Shrubland


Shrubland

Shrubland (synonymous with scrubland) is a habitat type dominated by woody shrubs. A shrub is a perennial woody plant that branches at ground level to form several stems. Shrublands form in several different biomes, and may be either a permanent habitat type, stable over time, or a transitional one, caused when another habitat type is disturbed by natural or human causes, like fire or logging. Some shrublands came about as a result of the degradation of forests through over-exploitation by humans.

Tropical and subtropical shrublands are classified with tropical and subtropical grasslands and savannas in the Tropical and subtropical grasslands, savannas, and shrublands biome.

Temperate shrublands are classified with temperate grasslands and savannas in the Temperate grasslands, savannas, and shrublands biome.

Montane shrublands are found in mountainous regions around the world, and are classified with tropical and subtropical grasslands and savannas in the Montane grasslands and shrublands biome. The Madagascar ericoid thickets are a montane shrubland ecoregion.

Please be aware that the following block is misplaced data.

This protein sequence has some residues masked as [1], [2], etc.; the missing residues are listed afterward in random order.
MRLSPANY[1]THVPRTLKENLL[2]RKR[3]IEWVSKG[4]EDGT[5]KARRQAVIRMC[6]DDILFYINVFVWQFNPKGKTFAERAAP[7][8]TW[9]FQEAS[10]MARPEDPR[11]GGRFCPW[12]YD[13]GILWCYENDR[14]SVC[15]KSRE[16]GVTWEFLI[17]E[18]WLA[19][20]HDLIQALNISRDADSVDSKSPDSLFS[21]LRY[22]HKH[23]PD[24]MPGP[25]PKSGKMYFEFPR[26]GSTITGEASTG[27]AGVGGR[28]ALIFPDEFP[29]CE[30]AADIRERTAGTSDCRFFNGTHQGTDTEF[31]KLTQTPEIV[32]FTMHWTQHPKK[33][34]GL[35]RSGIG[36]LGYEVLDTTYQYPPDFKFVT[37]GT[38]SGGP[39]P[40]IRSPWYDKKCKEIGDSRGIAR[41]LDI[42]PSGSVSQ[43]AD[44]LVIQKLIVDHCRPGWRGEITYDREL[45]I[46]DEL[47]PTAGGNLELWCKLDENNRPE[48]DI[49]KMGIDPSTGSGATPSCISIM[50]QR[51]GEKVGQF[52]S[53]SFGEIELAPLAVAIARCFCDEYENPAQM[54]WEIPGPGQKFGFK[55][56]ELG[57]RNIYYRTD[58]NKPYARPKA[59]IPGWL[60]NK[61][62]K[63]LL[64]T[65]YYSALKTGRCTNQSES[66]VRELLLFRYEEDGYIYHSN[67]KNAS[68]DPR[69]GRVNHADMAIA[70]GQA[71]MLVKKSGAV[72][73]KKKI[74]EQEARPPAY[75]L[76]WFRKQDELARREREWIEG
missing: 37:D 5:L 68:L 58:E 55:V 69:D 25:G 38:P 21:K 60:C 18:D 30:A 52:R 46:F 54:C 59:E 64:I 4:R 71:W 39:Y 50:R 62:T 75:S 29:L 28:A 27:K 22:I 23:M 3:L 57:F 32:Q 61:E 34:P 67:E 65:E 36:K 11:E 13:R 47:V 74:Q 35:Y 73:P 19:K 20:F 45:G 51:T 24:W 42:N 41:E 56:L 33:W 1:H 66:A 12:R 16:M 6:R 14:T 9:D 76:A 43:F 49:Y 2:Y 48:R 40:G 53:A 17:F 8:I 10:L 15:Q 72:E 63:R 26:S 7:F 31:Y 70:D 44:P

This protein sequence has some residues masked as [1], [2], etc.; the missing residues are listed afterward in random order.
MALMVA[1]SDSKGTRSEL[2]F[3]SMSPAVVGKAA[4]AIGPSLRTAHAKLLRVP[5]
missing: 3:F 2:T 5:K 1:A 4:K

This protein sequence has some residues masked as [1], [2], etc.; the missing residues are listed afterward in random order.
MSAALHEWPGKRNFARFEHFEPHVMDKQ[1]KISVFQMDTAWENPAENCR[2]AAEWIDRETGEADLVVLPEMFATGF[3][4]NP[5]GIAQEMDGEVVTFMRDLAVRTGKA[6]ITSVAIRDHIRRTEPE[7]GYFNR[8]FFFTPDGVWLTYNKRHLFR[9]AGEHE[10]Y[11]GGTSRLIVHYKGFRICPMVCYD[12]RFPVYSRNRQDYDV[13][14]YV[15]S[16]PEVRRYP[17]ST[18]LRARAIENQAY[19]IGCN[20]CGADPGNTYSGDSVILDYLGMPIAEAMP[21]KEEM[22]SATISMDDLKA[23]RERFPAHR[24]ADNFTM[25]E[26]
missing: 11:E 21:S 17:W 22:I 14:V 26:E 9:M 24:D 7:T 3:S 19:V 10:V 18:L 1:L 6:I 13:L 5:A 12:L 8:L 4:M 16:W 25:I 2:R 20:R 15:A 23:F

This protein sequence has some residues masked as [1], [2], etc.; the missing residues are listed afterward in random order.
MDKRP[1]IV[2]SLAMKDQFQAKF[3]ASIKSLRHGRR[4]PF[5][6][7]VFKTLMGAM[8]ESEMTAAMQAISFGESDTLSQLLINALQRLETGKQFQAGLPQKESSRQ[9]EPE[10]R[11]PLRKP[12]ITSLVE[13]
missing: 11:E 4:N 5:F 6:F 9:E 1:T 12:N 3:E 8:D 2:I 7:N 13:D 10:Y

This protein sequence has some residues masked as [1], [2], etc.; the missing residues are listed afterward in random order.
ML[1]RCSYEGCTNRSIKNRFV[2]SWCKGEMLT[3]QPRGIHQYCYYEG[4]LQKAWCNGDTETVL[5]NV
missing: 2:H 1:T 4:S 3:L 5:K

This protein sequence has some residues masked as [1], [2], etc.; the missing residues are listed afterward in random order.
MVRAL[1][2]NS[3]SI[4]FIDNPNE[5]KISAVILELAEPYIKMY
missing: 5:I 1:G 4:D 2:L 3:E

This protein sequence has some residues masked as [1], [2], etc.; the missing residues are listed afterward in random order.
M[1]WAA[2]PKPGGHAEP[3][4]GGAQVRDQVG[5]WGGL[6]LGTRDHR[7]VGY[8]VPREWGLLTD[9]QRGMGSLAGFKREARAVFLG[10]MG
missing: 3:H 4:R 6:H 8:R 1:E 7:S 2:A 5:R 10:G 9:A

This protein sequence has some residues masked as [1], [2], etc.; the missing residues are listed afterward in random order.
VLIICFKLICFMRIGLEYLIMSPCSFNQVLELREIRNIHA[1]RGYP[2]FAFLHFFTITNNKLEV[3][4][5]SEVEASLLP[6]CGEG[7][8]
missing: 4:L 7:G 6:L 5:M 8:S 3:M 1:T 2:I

Mediterranean shrublands occur in the five Mediterranean-climate regions around the world. They are known as Chaparral in California, Matorral in Central Chile, Kwongan in Australia, and Fynbos in South Africa. Around the Mediterranean Basin, shrublands are known as "maquis", after the shrublands of Mediterranean France, but also as "matorral" in Spain and "macchia" in Italy. Mediterranean shrublands are often part of a mosaic landscape, interspersed with forests, woodlands, grassland, and scrublands. They are included in the Mediterranean forests, woobielands, and shrub biome.

Xeric shrublands are found in arid-climate regions, and are classified with deserts in the Deserts and xeric shrublands biome.


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